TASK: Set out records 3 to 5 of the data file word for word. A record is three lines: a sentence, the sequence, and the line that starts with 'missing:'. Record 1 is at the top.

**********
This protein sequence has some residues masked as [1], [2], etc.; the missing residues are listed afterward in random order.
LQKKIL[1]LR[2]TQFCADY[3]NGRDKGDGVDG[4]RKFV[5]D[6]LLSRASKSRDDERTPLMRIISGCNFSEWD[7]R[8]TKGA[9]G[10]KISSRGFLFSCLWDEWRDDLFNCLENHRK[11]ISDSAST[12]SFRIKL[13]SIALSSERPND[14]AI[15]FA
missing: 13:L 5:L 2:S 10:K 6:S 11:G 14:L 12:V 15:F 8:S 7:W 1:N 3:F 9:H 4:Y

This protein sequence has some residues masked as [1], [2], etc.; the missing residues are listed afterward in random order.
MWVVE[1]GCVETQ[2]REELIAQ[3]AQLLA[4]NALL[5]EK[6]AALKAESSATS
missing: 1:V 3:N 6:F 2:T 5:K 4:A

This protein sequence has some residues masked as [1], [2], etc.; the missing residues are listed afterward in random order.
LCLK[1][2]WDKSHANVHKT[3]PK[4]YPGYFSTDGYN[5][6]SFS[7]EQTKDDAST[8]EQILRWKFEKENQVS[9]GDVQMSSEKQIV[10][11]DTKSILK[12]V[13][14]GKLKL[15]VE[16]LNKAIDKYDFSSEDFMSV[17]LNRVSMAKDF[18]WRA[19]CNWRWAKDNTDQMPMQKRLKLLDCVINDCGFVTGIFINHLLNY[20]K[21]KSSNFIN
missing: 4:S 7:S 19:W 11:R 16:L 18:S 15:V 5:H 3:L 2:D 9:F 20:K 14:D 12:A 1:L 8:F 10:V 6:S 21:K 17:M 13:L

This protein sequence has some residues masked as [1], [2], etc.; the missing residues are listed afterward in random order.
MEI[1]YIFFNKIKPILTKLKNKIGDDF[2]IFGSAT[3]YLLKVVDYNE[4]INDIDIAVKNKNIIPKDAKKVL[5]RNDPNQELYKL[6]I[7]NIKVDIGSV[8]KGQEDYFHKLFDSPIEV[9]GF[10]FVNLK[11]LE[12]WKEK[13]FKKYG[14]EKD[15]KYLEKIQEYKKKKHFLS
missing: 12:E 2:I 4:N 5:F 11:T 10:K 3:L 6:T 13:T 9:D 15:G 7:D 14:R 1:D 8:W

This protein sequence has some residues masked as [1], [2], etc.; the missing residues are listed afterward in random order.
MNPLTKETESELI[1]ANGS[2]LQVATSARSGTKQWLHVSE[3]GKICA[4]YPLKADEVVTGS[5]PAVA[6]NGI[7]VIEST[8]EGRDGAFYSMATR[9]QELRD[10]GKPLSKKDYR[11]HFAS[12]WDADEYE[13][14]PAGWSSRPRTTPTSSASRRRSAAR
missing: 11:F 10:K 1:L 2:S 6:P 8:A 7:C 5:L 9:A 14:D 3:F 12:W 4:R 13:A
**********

This protein sequence has some residues masked as [1], [2], etc.; the missing residues are listed afterward in random order.
LCLK[1][2]WDKSHANVHKT[3]PK[4]YPGYFSTDGYN[5][6]SFS[7]EQTKDDAST[8]EQILRWKFEKENQVS[9]GDVQMSSEKQIV[10][11]DTKSILK[12]V[13][14]GKLKL[15]VE[16]LNKAIDKYDFSSEDFMSV[17]LNRVSMAKDF[18]WRA[19]CNWRWAKDNTDQMPMQKRLKLLDCVINDCGFVTGIFINHLLNY[20]K[21]KSSNFIN
missing: 4:S 7:S 19:W 11:R 16:L 18:S 15:V 5:H 3:L 2:D 9:F 20:K 14:D 12:A 1:L 8:F 10:V 6:S 21:K 17:M 13:L

This protein sequence has some residues masked as [1], [2], etc.; the missing residues are listed afterward in random order.
MEI[1]YIFFNKIKPILTKLKNKIGDDF[2]IFGSAT[3]YLLKVVDYNE[4]INDIDIAVKNKNIIPKDAKKVL[5]RNDPNQELYKL[6]I[7]NIKVDIGSV[8]KGQEDYFHKLFDSPIEV[9]GF[10]FVNLK[11]LE[12]WKEK[13]FKKYG[14]EKD[15]KYLEKIQEYKKKKHFLS
missing: 12:E 2:I 4:N 5:F 11:T 10:K 3:L 6:T 13:T 9:D 15:G 7:D 14:R 1:D 8:W

This protein sequence has some residues masked as [1], [2], etc.; the missing residues are listed afterward in random order.
MNPLTKETESELI[1]ANGS[2]LQVATSARSGTKQWLHVSE[3]GKICA[4]YPLKADEVVTGS[5]PAVA[6]NGI[7]VIEST[8]EGRDGAFYSMATR[9]QELRD[10]GKPLSKKDYR[11]HFAS[12]WDADEYE[13][14]PAGWSSRPRTTPTSSASRRRSAAR
missing: 11:F 10:K 1:L 2:S 6:P 8:A 7:C 5:L 9:A 14:D 3:F 12:W 4:R 13:A